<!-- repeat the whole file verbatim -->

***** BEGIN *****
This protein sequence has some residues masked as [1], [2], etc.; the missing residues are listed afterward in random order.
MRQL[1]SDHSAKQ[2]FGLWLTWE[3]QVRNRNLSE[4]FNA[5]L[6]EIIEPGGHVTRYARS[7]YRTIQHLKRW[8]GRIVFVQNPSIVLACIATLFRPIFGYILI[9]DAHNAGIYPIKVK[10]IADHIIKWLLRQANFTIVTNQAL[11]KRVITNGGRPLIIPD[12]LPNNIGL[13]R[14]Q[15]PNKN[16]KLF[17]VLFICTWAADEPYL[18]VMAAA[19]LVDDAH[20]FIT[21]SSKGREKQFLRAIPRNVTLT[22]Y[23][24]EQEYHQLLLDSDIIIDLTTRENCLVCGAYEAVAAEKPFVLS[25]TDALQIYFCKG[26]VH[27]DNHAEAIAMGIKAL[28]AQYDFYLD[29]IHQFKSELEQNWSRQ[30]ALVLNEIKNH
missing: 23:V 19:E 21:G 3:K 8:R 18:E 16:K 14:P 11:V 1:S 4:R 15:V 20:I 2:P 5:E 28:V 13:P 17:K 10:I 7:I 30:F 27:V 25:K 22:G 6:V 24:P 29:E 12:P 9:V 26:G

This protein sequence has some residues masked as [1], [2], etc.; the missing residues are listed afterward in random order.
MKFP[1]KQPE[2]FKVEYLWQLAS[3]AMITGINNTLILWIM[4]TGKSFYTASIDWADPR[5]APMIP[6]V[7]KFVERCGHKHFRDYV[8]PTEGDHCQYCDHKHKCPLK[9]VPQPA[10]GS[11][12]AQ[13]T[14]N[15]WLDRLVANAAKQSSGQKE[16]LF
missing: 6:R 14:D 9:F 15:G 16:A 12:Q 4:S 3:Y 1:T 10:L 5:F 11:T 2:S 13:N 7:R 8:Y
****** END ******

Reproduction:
This protein sequence has some residues masked as [1], [2], etc.; the missing residues are listed afterward in random order.
MRQL[1]SDHSAKQ[2]FGLWLTWE[3]QVRNRNLSE[4]FNA[5]L[6]EIIEPGGHVTRYARS[7]YRTIQHLKRW[8]GRIVFVQNPSIVLACIATLFRPIFGYILI[9]DAHNAGIYPIKVK[10]IADHIIKWLLRQANFTIVTNQAL[11]KRVITNGGRPLIIPD[12]LPNNIGL[13]R[14]Q[15]PNKN[16]KLF[17]VLFICTWAADEPYL[18]VMAAA[19]LVDDAH[20]FIT[21]SSKGREKQFLRAIPRNVTLT[22]Y[23][24]EQEYHQLLLDSDIIIDLTTRENCLVCGAYEAVAAEKPFVLS[25]TDALQIYFCKG[26]VH[27]DNHAEAIAMGIKAL[28]AQYDFYLD[29]IHQFKSELEQNWSRQ[30]ALVLNEIKNH
missing: 23:V 19:E 21:G 3:K 8:R 18:E 16:K 14:P 11:V 1:S 4:R 15:V 20:I 2:P 5:E 28:V 13:P 17:K 10:I 7:I 30:F 27:V 25:K 22:G 6:V 24:P 29:E 12:P 9:V 26:G

This protein sequence has some residues masked as [1], [2], etc.; the missing residues are listed afterward in random order.
MKFP[1]KQPE[2]FKVEYLWQLAS[3]AMITGINNTLILWIM[4]TGKSFYTASIDWADPR[5]APMIP[6]V[7]KFVERCGHKHFRDYV[8]PTEGDHCQYCDHKHKCPLK[9]VPQPA[10]GS[11][12]AQ[13]T[14]N[15]WLDRLVANAAKQSSGQKE[16]LF
missing: 6:R 14:D 9:F 15:G 16:A 12:Q 4:S 3:Y 1:T 10:L 5:F 11:T 2:S 13:N 7:R 8:Y